TABLE OF CONTENTS
Table of Contents
Mission Statement Analysis/Revised Mission
External Analysis Summary
Internal Analysis Summary
Financial Analysis Summary
History of Chocolate
Chocolate is made from cocoa powder, which comes from the cocoa tree’s football shaped, melon-like fruit. Cocoa trees grow best in the tropical environments of Africa and South America under the shade of the rainforest canopy. Inside the pods are the beans, which must be dried and ground to create the cocoa powder.1 The earliest known mention of cocoa dates back to about 4000 years ago in the Amazon Forest. 1 The first clear use of cocoa was by the Mayan people in Mexico in the Sixth Century, where it was consumed as a cold, unsweetened beverage. The word chocolate actually comes from a Mayan word meaning “bitter water.” The cocoa pod symbolized life and fertility and was considered the god’s food. 2 When the Spanish invaded Mexico, they brought the seeds back home to Spain where new recipes were created. This began the evolution of chocolate in Europe, where the Swiss eventually became known as the premier makers of chocolates. Chocolate production was brought to the United States by Milton Hershey in 1893. Chocolate has since become the favorite indulgence of many Americans.
The Chocolate Industry Today
Cocoa pods must be harvested by hand. Each fruit contains 20 to 40 seeds or cocoa beans. The beans are removed from the pods and placed in large piles to ferment, which takes about one week; this develops the rich cocoa flavor. As cocoa beans vary in potency and flavor, most companies purchase a variety of beans to blend for their production. Approximately 40% of the world’s chocolate is grown on Africa’s Cote d’Ivore, with the remaining portion coming from Brazil, Indonesia, and other African countries. 3 While the chocolate industry actively supports economic development in Africa, there are concerns regarding human rights. Some cases of slave labor on cocoa farms has been reported. It is estimated that approximately 300,000 children between the ages of 9 and 12 work, in sometimes hazardous conditions, on the cocoa farms. 4 This is obviously a concern to chocolate products who must not violate labor laws. Ideally, the cocoa farm is a family enterprise, which should help with the economic progress of poor farmers in these countries. After transport to factories, cocoa beans are roasted, blended, hulled, and milled to produce liquid chocolate liquor. From this point, sugar, milk, and cocoa butter are added, and the mixture is processed through vats and blending machines until it becomes chocolate. 5 An obvious advantage to the chocolate industry is that chocolate production is mostly automated and does not require a highly educated labor force. The chocolate industry in America is currently at $15.3 billion per year. In the United States, approximately 65,000 employees are directly involved in the manufacture of chocolate products. Currently more than 90% of the world’s chocolate is supplied by four hundred companies. The major U. S. competitors in the chocolate industry are The Hershey Company, with a 26% market share, Mars Incorporated with a 19% market share, and Nestle with a 12% market share. 6 The chocolate industry was noted by IBIS World Inc., in 2007, to have a medium level of competition, have high revenue volatility, and to be a mature industry with medium, but increasing barriers to entry. 6 The chocolate industry overall has a 3.9% annual growth rate as of 2006.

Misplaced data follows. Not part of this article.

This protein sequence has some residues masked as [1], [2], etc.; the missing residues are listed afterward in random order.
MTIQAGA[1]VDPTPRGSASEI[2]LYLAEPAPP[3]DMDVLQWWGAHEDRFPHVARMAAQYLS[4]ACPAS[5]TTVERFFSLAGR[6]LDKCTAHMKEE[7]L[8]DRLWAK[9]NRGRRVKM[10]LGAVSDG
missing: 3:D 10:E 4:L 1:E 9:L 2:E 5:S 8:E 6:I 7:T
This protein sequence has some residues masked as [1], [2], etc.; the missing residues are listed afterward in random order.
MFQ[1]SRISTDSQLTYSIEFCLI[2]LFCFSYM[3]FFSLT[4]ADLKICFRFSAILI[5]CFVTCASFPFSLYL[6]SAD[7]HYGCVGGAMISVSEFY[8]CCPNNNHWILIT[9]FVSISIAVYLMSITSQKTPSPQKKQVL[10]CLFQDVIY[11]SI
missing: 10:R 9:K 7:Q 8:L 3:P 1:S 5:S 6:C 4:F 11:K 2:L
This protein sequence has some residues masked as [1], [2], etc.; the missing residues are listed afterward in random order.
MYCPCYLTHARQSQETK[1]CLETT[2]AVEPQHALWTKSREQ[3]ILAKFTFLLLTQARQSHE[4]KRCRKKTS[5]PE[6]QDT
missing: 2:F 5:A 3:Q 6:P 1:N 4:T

The Future of Chocolate
Worldwide, and particularly in America, there is growing concern about disease and...
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